As an essayist, Adam Phillips combines the best of two worlds: the mastery of psychotherapy as a practitioner and a theorist-and a reputation as one of the best literary writers around. In this collection of essays, he brings the two gifts to bear upon each other, reaching far beyond the borders of psychoanalytic discourse into art, novels, poetry, and history to speculate on the relative merits of psychoanalysis and literature. In his quirky, epigrammatic style, Phillips shows us how psychoanalysis and literature at their best share the goal of shedding light on human character, the most fascinating of disorders.
For Adam Phillips - as for Freud and many of his followers - poetry and poets have always held an essential place, as both precursors and unofficial collaborators in the psychoanalytic project. But the same has never held true in reverse. What, Phillips wonders, at the start of this deeply engaging book, has psychoanalysis meant for writers? And what can writing do for psychoanalysis?Phillips explores these questions through an exhilarating series of encounters with - and vivid readings of - writers he has loved, from Byron and Barthes to Shakespeare and Sebald. And in the process he demonstrates, through his own unique style, how literature and psychoanalysis can speak to and of each other.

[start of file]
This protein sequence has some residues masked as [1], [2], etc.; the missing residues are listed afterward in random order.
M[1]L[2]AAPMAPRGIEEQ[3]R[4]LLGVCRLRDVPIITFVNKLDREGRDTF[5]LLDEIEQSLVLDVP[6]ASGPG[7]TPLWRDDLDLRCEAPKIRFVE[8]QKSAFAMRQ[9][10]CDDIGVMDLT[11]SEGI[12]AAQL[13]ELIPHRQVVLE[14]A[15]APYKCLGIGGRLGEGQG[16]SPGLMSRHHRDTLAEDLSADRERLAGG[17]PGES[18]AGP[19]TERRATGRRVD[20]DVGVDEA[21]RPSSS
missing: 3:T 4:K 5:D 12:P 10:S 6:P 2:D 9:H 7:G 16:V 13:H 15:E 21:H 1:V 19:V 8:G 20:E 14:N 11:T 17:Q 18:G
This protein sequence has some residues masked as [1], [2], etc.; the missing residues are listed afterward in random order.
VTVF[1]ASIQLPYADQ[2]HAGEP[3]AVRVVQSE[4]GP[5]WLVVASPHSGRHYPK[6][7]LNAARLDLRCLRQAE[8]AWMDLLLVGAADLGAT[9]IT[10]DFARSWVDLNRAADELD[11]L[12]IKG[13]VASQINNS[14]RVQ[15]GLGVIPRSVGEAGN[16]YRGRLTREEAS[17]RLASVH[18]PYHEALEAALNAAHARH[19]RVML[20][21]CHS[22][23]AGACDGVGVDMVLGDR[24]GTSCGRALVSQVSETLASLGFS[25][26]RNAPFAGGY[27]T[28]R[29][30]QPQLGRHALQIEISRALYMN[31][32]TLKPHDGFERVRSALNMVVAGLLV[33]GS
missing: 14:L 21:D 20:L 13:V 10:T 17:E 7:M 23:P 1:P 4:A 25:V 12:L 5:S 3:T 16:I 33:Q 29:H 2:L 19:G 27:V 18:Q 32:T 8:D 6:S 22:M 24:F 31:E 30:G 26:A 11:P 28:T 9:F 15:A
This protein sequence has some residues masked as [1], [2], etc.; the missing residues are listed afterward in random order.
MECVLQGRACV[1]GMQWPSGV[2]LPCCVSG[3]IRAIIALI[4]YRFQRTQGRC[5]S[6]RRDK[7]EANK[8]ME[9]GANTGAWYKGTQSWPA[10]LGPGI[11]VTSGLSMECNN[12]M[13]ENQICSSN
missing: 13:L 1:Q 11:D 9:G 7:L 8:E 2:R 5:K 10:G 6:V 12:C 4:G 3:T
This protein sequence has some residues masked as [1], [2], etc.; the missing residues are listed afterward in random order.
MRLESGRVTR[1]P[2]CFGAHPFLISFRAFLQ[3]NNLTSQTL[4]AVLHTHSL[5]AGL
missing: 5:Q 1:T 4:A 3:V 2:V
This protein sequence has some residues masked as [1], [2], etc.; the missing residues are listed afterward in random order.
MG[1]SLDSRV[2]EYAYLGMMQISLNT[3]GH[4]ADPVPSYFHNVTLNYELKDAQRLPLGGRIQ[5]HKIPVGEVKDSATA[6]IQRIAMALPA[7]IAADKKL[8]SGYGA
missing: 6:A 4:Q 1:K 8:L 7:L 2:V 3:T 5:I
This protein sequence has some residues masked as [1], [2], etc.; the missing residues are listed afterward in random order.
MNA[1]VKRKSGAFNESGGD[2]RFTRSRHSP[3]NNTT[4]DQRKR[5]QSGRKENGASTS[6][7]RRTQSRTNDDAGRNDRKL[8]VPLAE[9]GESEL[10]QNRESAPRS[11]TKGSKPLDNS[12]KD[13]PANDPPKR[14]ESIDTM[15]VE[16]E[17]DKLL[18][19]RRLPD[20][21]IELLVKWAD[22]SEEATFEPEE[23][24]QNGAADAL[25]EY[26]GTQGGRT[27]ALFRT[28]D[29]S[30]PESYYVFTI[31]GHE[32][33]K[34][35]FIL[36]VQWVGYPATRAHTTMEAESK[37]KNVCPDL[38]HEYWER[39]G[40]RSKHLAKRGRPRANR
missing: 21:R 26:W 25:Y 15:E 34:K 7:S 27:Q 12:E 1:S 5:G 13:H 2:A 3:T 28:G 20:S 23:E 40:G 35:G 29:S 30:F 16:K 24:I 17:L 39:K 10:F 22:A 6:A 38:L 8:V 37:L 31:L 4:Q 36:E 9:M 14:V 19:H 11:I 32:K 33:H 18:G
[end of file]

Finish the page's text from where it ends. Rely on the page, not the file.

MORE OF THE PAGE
If you are disturbed by the idea that to grow up is to learn to live with disillusionment, if you are fascinated by the perplexity of child-rearing, or if you fear you were more creative as a child, The Beast in the Nursery offers an illuminating and possibly life-changing experience.
In four interrelated essays, Adam Phillips arrives at startling new insights into issues that preoccupied Freud, showing in the process that far from having lost its relevance, psychoanalysis is still one of our most incisive tools for the exploration of the human psyche and its possibilities. Phillips transforms the genre of the essay into an instrument for intellectual investigation of the most absorbing kind.
From the Trade Paperback edition.
In this sparkling, provocative collection of meditations on coupledom and its discontents, Adam Phillips manages to unsettle one of our most dearly held ideals, that of the monogamous couple, by speculating upon the impulses that most threaten it--boredom, desire, and the tempting idea that erotic fulfillment might lie elsewhere. With 121 brilliant aphorisms, the witty, erudite psychoanalyst who gave us On Kissing, Tickling, and Being Bored distills the urgent questions and knotty paradoxes behind our mating impulse, and reveals the centrality of monogamy to our notions of marriage, family, the self--in fact, to everything that matters.
The only truly monogamous relationship is the one we have with ourselves.
Every marriage is a blind date that makes you wonder what the alternatives are to a blind date.
There's nothing more scandalous than a happy marriage.
From the Trade Paperback edition.
In this uniquely brilliant and insightful book, acclaimed essayist and psychoanalyst Adam Phillips meditates on the notion of escape in our society and in ourselves.